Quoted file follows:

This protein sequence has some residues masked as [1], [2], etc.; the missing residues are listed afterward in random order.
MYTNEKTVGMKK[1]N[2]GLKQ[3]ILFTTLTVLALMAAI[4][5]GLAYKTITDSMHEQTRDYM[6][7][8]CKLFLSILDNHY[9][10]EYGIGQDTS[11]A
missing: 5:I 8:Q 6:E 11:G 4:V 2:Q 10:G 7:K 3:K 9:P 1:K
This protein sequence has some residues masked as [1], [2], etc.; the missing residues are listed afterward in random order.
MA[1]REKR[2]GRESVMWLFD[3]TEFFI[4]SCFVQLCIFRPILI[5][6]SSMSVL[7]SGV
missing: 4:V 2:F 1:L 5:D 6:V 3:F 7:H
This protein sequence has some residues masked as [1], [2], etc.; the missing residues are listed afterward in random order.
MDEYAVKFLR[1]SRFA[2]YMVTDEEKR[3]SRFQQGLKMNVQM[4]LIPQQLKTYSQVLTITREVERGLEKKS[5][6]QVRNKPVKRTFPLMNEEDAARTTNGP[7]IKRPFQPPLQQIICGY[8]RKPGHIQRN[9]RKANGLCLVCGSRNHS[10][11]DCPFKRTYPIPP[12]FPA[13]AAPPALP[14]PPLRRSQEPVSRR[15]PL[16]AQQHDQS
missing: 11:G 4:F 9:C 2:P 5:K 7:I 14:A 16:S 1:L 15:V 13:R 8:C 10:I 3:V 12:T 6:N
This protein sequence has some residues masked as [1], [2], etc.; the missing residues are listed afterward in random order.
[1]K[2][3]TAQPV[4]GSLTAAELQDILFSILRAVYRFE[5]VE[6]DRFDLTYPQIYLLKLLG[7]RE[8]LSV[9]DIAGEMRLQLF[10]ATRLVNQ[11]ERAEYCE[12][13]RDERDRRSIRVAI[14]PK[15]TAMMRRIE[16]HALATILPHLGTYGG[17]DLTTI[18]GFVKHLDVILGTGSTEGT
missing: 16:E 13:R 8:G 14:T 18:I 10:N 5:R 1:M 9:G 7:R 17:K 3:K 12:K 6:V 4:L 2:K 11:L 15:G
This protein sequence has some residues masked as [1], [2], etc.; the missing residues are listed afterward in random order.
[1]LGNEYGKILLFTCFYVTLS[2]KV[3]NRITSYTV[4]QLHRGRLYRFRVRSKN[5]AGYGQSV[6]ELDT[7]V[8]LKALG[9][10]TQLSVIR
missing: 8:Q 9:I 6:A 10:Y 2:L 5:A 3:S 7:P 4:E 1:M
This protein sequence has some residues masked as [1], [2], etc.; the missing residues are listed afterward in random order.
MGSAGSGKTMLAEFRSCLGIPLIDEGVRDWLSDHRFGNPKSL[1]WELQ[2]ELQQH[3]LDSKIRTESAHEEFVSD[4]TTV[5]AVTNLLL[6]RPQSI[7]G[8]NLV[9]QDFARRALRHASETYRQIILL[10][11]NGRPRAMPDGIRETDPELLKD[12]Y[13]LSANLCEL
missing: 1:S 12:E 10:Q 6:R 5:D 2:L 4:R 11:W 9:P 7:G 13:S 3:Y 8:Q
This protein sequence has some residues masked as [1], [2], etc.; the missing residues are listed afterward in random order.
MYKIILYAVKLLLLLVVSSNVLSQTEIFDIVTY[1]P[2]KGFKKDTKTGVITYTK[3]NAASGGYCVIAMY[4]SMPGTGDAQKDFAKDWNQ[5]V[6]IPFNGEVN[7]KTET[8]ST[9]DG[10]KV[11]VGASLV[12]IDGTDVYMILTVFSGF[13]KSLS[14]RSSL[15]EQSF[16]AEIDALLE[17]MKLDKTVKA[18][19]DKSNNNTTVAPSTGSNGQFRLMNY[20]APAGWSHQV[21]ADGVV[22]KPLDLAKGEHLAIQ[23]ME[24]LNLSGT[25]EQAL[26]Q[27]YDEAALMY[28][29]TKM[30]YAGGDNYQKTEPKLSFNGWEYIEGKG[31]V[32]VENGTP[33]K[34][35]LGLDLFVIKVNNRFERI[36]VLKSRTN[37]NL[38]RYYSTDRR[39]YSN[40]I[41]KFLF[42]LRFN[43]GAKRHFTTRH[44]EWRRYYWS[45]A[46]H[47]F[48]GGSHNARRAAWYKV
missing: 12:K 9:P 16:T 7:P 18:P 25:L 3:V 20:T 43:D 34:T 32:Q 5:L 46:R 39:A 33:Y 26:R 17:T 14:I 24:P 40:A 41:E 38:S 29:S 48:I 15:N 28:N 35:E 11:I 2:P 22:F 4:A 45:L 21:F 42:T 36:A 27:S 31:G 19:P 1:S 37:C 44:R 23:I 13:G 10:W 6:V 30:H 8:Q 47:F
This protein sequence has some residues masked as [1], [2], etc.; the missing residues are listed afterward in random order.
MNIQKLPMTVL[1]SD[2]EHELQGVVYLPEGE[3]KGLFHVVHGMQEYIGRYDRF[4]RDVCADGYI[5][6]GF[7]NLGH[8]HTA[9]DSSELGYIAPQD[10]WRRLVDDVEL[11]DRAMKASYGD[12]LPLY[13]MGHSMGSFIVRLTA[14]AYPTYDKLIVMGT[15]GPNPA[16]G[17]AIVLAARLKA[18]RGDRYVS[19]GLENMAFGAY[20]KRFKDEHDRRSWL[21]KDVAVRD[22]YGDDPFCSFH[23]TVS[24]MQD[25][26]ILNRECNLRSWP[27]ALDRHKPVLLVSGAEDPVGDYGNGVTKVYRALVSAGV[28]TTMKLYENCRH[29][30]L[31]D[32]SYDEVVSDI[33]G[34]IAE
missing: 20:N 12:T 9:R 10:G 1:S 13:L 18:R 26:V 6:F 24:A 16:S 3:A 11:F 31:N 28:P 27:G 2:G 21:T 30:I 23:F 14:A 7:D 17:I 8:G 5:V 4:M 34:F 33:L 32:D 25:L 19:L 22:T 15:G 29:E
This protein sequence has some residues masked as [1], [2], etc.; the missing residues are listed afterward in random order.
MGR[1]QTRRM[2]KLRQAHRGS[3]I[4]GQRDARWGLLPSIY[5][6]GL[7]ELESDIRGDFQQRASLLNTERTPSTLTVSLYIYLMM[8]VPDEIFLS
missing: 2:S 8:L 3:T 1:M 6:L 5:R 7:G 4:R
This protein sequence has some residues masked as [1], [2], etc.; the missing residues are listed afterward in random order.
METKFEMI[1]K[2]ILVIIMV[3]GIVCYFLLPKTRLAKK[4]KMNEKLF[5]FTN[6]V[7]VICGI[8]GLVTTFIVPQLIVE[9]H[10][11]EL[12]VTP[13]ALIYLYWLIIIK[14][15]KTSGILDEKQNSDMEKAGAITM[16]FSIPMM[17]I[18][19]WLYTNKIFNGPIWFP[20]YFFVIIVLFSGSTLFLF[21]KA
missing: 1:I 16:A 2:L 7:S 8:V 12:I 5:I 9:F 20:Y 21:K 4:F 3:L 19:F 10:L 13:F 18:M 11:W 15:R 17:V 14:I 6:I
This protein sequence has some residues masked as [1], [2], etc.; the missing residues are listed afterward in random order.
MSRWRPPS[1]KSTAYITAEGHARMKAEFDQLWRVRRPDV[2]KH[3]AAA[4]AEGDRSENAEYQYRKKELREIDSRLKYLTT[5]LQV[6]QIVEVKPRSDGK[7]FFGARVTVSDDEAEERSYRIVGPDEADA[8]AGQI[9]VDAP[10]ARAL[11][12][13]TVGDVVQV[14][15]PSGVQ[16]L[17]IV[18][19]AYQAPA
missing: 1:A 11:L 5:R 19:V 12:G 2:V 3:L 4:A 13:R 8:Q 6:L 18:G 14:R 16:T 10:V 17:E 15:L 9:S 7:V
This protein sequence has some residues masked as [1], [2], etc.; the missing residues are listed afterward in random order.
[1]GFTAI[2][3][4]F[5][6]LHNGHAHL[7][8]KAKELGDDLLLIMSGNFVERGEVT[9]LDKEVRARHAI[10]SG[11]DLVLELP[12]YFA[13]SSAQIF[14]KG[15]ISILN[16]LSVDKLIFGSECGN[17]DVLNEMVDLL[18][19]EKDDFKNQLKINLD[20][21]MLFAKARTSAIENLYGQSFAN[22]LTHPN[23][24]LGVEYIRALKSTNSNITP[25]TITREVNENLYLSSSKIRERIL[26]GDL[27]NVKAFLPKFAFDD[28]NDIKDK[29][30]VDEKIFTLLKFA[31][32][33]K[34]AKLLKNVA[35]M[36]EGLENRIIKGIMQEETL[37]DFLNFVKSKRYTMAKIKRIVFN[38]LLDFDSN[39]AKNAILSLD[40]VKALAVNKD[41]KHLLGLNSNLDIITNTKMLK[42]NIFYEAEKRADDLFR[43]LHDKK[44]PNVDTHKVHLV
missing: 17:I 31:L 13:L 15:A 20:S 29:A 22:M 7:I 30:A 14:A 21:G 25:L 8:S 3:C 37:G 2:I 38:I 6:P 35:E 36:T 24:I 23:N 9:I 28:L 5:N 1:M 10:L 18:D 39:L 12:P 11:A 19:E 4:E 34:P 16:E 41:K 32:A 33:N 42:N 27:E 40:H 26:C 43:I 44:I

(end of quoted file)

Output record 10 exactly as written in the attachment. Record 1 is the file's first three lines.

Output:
This protein sequence has some residues masked as [1], [2], etc.; the missing residues are listed afterward in random order.
METKFEMI[1]K[2]ILVIIMV[3]GIVCYFLLPKTRLAKK[4]KMNEKLF[5]FTN[6]V[7]VICGI[8]GLVTTFIVPQLIVE[9]H[10][11]EL[12]VTP[13]ALIYLYWLIIIK[14][15]KTSGILDEKQNSDMEKAGAITM[16]FSIPMM[17]I[18][19]WLYTNKIFNGPIWFP[20]YFFVIIVLFSGSTLFLF[21]KA
missing: 1:I 16:A 2:L 7:S 8:V 12:I 5:I 9:F 20:Y 21:K 4:F 3:L 19:F 10:L 13:F 18:M 11:W 15:R 17:V 14:I 6:I